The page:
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Granger mum on reasons for opposing substantive Chancellor, Chief Justice appointments

Acting Chief Justice, Ian Chang and Acting Chancellor, Carl Singh

Opposition Leader, David Granger on Friday refused to divulge reasons not agreeing to the confirmation of Justices Carl Singh and Ian Chang as Chancellor and Chief Justice respectively.

“The constitution doesn’t require me to divulge my reason,” he said. “The President didnt have to give me reasons for his nominations. I didnt have to give the President reasons for my recommendation.”‘

Asked whether Justices Singh and Chang have not acted in the interest of the opposition or the country in the past, Granger said he had not investigated that. He said then Opposition Leader, Robert Corbin had reasons for not granting approval.

From all appearances, the judges would not be substantively appointed to those positions in which they have been acting for the past eight years because President Donald Ramotar is insisting on confirming Singh and Chang after the constitutionally required “meaningful” consultations with the Opposition Leader.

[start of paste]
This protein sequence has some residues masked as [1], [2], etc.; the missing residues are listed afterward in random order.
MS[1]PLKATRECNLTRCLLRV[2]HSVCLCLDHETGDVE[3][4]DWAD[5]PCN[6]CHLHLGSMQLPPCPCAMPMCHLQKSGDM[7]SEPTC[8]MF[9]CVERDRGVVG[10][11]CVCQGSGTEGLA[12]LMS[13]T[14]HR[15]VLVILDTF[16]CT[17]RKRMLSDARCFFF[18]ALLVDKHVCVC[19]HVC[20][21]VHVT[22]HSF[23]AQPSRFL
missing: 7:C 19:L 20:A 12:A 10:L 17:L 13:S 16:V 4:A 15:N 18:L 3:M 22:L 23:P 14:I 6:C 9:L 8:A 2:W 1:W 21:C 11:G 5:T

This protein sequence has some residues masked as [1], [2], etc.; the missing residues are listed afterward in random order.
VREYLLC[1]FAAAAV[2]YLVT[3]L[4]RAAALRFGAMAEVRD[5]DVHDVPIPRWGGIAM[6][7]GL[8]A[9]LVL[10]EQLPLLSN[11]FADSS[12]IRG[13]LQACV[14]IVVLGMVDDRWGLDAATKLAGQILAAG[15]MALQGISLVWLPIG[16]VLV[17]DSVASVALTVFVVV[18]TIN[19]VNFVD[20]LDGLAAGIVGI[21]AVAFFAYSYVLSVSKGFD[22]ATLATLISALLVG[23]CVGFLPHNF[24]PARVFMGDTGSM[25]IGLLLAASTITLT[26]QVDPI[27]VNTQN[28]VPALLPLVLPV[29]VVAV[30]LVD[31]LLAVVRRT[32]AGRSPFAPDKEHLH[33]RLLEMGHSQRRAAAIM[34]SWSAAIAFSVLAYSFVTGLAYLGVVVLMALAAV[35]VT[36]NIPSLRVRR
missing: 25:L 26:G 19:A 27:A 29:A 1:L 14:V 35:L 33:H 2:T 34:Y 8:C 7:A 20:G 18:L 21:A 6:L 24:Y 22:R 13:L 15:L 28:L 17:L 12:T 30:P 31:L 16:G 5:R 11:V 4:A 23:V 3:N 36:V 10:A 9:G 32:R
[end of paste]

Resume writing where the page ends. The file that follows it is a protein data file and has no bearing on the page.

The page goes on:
Granger maintained that the posts should be advertised and suitably qualified and competent persons should be appointed. “The reason why the formula of agreement was created was to ensure that there was widespread confidence in the public in those two appointments,” he said.

While Granger declined to give reasons for opposing the appointments of Chang and Singh, he said his formula was geared at guaranteeing confidence in the office holders.

He did not share blame for the protracted delay. “I inherited a situation of gridlock and I proposed to President Ramotar a means of breaking the gridlock and moving forward so I thought my recommendation was a forward looking recommendation so that we can get out of gridlock so I am confident if he accepts that recommendation, we will soon have a chancellor with which the whole population is happy,” he said.

Government has rejected Granger’s formula for hiring the best candidates, saying that nowhere else in the world are those positions advertised.

Granger countered by saying that other countries have transparent systems including public hearings. In the case of Guyana, he said our system included one of consultations.